After we got back to Quito and said goodbye to Johnny for the third time (!) it was time to go back to school. It was mint and after our first class where we learned loads we were to meet our new family for the next two weeks and were greeted by our new Ecuadorian Mam (she was actually from Colombia) Beatriz, who from the first minute of meeting her to the last was absolutely out of this world. Her and her husband Danillo were both proper helpful, cool, a good laugh and Beatriz made the best food we've eaten since we've been away. Unfortunately their son, Lucas, was away for the two weeks we were there on a school trip but they did introduce us to him on Skype. Beatrice and Danillo owned a coffee company and spent the rest of their time helping the likes of us with our Spanish by letting us live in their home and be a part of their family. The only thing was that while we were living with Beatriz she also had a family of half French half German staying with a Mum and three kids. The mum was a RIGHT lazy cow and never once helped with the washing up or helped set up the table for Beatrice and her kids were the rudest kids I've ever seen. Apart from them the experience we got from living with Beatriz and Danillo was up there with the jungle.

At the weekend while we were at Beatriz' Loz and me went to climb the volcano that looks down on Quito called Cotopaxi. It was brilliant and there was nothing much really to report on other than it was supposed to take us all day to hike up and down the volcano but we managed to hitch-hike with an Ecuadorian family who took us right to the top and back down again in about 2 hours! We would have never had been to do such a thing without knowing our Spanish.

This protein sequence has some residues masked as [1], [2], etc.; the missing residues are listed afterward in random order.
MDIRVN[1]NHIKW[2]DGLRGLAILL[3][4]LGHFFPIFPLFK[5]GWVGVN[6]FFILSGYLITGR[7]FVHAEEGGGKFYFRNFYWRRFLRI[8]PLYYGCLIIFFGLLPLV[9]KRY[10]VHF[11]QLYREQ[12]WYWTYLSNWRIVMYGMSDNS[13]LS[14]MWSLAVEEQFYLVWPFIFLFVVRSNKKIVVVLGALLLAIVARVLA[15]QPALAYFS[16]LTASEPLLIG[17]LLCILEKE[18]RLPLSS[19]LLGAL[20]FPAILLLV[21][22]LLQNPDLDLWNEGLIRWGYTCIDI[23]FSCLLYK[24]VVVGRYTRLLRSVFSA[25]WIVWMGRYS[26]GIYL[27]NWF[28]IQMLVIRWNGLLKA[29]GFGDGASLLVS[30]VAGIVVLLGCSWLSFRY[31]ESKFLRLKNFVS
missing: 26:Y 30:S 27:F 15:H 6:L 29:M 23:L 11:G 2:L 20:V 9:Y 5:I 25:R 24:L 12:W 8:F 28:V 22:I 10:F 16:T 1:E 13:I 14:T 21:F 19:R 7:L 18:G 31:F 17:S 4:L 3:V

On our last night with Beatriz and Danillo they took us out in their car and told us to put our music on and drove us round the coolest parts of the city and the best places in the hills to see the brilliant views. Beatriz plans to open up a cafe in a few months and wants us both to come back and work and live with her. We bought her a big bunch of flowers to eay thanks and made Danillo and Lucas a CD of the music we had on whilst driving round as Danillo kept saying every song was "Chévere!" (Cool) We then had to leave to head north but promised to return one day to see them both and see how the cafe was going on.

After honing our Spanish it was time to put it to the test at the Otavalo Market. 3 hours north of Quito was South Americas biggest open air market and its fair to say its the one thing Laura's been waiting for.

We arrived on the Friday night as the main and best market day was on Saturday and got our heads down ready for some bartering in the morning. The market surprised me really and was really cool and full of some great stuff, we came out with a poncho each, I got me a little rucksack for when we go to the beach and Loz got a cool jumper.

Well that's it for now, from the market town of Otavalo the next stop is Colombia. Our Spanish is now up to scratch thanks to the Antiguo language academy, our studying, our fantastic home stay and our new family.

Ecuador has probably been the standout country so far, even though its the smallest country in South America, and after traveling right up through the heart of it it's now onto Colombia, which in the 1980's was a definite no go zone but now apparently "the only danger is not wanting to leave...." (Colombia tourist board)

Thanks for reading, sorry its a bit of an epic but we've been doing that much I haven't been able to sit down and write one up to now.

Really hope everything and everyone back home is safe and sound,

Until the next one

Mick n Loz



We both just wanted to say thanks again to Johnny Browning for absolutely sorting us right out whilst we've been in Ecuador, your a legend mate. Thank you very much and see you soon.

Additional photos below
Photos: 189, Displayed: 57


Tot: 0.102s; Tpl: 0.035s; cc: 8; qc: 23; dbt: 0.0099s; 1; m:saturn w:www (; sld: 1; ; mem: 1.4mb